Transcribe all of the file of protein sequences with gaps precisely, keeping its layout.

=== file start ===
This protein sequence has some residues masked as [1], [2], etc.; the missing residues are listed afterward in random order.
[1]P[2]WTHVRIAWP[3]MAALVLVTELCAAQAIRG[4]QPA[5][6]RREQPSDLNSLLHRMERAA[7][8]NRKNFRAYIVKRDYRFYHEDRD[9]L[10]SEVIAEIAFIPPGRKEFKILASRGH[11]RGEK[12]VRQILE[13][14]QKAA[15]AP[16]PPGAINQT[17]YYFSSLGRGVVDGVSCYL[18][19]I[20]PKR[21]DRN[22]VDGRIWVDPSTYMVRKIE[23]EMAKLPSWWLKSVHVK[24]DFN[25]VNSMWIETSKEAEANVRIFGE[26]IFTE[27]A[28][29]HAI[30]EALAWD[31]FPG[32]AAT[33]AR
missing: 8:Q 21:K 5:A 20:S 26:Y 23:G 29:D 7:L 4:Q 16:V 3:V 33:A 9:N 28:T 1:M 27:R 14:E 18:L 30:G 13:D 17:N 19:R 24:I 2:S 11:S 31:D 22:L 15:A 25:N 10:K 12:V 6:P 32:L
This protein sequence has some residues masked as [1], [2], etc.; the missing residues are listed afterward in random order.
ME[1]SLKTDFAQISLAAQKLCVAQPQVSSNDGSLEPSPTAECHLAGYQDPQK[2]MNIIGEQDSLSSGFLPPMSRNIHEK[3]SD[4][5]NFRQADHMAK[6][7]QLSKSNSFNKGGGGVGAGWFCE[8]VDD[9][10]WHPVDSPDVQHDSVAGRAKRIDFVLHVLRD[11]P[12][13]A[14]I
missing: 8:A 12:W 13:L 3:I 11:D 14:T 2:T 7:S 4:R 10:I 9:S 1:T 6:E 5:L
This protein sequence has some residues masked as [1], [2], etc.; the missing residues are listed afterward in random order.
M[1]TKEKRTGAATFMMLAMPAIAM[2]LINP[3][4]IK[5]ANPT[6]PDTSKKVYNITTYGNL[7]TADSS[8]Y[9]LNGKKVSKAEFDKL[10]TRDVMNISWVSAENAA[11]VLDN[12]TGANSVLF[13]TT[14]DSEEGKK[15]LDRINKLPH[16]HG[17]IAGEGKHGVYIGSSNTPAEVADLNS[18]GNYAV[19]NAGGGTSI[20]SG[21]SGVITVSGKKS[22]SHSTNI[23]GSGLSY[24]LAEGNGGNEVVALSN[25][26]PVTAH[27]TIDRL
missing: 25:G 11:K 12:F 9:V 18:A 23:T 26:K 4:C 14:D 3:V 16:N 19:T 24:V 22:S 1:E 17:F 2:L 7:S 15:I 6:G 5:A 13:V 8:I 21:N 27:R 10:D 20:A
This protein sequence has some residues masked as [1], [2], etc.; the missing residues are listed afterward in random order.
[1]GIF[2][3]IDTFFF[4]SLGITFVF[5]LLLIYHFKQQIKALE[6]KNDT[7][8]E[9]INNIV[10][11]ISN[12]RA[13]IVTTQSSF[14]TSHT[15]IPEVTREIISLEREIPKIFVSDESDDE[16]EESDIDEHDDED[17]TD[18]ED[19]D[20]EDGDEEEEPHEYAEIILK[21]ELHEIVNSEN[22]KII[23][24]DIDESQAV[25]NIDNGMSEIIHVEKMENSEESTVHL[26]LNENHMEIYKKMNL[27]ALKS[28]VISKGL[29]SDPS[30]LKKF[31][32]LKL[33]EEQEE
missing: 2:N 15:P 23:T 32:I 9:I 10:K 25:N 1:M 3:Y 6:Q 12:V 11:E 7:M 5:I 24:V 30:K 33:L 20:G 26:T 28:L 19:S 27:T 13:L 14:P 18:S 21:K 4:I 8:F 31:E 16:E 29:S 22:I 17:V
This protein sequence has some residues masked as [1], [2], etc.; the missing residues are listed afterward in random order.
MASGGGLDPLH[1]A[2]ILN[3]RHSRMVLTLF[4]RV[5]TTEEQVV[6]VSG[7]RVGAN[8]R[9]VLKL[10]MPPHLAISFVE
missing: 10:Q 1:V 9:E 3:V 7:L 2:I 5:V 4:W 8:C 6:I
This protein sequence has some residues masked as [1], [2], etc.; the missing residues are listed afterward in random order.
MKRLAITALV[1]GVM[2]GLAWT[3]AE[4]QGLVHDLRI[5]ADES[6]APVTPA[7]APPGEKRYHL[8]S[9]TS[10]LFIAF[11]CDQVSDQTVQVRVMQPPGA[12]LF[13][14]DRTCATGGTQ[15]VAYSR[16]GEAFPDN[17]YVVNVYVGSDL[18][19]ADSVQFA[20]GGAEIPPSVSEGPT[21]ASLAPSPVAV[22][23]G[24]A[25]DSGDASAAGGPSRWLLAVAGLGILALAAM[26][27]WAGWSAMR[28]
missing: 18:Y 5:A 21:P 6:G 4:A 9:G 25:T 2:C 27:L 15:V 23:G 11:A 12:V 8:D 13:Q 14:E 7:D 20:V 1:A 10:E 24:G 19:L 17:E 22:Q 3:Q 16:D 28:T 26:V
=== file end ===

This protein sequence has some residues masked as [1], [2], etc.; the missing residues are listed afterward in random order.
[1]P[2]WTHVRIAWP[3]MAALVLVTELCAAQAIRG[4]QPA[5][6]RREQPSDLNSLLHRMERAA[7][8]NRKNFRAYIVKRDYRFYHEDRD[9]L[10]SEVIAEIAFIPPGRKEFKILASRGH[11]RGEK[12]VRQILE[13][14]QKAA[15]AP[16]PPGAINQT[17]YYFSSLGRGVVDGVSCYL[18][19]I[20]PKR[21]DRN[22]VDGRIWVDPSTYMVRKIE[23]EMAKLPSWWLKSVHVK[24]DFN[25]VNSMWIETSKEAEANVRIFGE[26]IFTE[27]A[28][29]HAI[30]EALAWD[31]FPG[32]AAT[33]AR
missing: 8:Q 21:K 5:A 20:S 26:Y 23:G 29:D 7:L 4:Q 16:V 3:V 33:A 9:N 28:T 1:M 27:R 14:E 18:L 30:G 13:D 17:N 19:R 24:I 2:S 11:S 31:D 22:L 15:A 25:N 10:K 12:V 6:P 32:L
This protein sequence has some residues masked as [1], [2], etc.; the missing residues are listed afterward in random order.
ME[1]SLKTDFAQISLAAQKLCVAQPQVSSNDGSLEPSPTAECHLAGYQDPQK[2]MNIIGEQDSLSSGFLPPMSRNIHEK[3]SD[4][5]NFRQADHMAK[6][7]QLSKSNSFNKGGGGVGAGWFCE[8]VDD[9][10]WHPVDSPDVQHDSVAGRAKRIDFVLHVLRD[11]P[12][13]A[14]I
missing: 8:A 12:W 13:L 3:I 11:D 14:T 2:T 7:S 4:R 10:I 9:S 1:T 6:E 5:L
This protein sequence has some residues masked as [1], [2], etc.; the missing residues are listed afterward in random order.
M[1]TKEKRTGAATFMMLAMPAIAM[2]LINP[3][4]IK[5]ANPT[6]PDTSKKVYNITTYGNL[7]TADSS[8]Y[9]LNGKKVSKAEFDKL[10]TRDVMNISWVSAENAA[11]VLDN[12]TGANSVLF[13]TT[14]DSEEGKK[15]LDRINKLPH[16]HG[17]IAGEGKHGVYIGSSNTPAEVADLNS[18]GNYAV[19]NAGGGTSI[20]SG[21]SGVITVSGKKS[22]SHSTNI[23]GSGLSY[24]LAEGNGGNEVVALSN[25][26]PVTAH[27]TIDRL
missing: 25:G 11:K 12:F 9:V 18:A 23:T 26:K 4:C 14:D 3:V 16:N 19:T 24:V 22:S 1:E 17:F 2:L 7:S 15:I 6:G 5:A 13:V 8:I 21:N 27:R 10:D 20:A
This protein sequence has some residues masked as [1], [2], etc.; the missing residues are listed afterward in random order.
[1]GIF[2][3]IDTFFF[4]SLGITFVF[5]LLLIYHFKQQIKALE[6]KNDT[7][8]E[9]INNIV[10][11]ISN[12]RA[13]IVTTQSSF[14]TSHT[15]IPEVTREIISLEREIPKIFVSDESDDE[16]EESDIDEHDDED[17]TD[18]ED[19]D[20]EDGDEEEEPHEYAEIILK[21]ELHEIVNSEN[22]KII[23][24]DIDESQAV[25]NIDNGMSEIIHVEKMENSEESTVHL[26]LNENHMEIYKKMNL[27]ALKS[28]VISKGL[29]SDPS[30]LKKF[31][32]LKL[33]EEQEE
missing: 2:N 15:P 23:T 32:I 9:I 10:K 25:N 1:M 3:Y 6:Q 12:V 11:E 7:M 5:I 24:V 30:K 33:L 20:G 26:T 28:L 19:S 27:T 13:L 14:P 18:S 21:K 4:I 8:F 31:E 16:E 29:S 22:I 17:V
This protein sequence has some residues masked as [1], [2], etc.; the missing residues are listed afterward in random order.
MASGGGLDPLH[1]A[2]ILN[3]RHSRMVLTLF[4]RV[5]TTEEQVV[6]VSG[7]RVGAN[8]R[9]VLKL[10]MPPHLAISFVE
missing: 10:Q 1:V 9:E 3:V 7:L 2:I 5:V 4:W 8:C 6:I
This protein sequence has some residues masked as [1], [2], etc.; the missing residues are listed afterward in random order.
MKRLAITALV[1]GVM[2]GLAWT[3]AE[4]QGLVHDLRI[5]ADES[6]APVTPA[7]APPGEKRYHL[8]S[9]TS[10]LFIAF[11]CDQVSDQTVQVRVMQPPGA[12]LF[13][14]DRTCATGGTQ[15]VAYSR[16]GEAFPDN[17]YVVNVYVGSDL[18][19]ADSVQFA[20]GGAEIPPSVSEGPT[21]ASLAPSPVAV[22][23]G[24]A[25]DSGDASAAGGPSRWLLAVAGLGILALAAM[26][27]WAGWSAMR[28]
missing: 18:Y 5:A 21:P 6:G 4:A 9:G 25:T 2:C 27:L 15:V 23:G 11:A 12:V 8:D 13:Q 14:E 7:D 20:V 1:A 10:E 24:G 19:L 17:E 22:Q 3:Q 16:D 28:T 26:V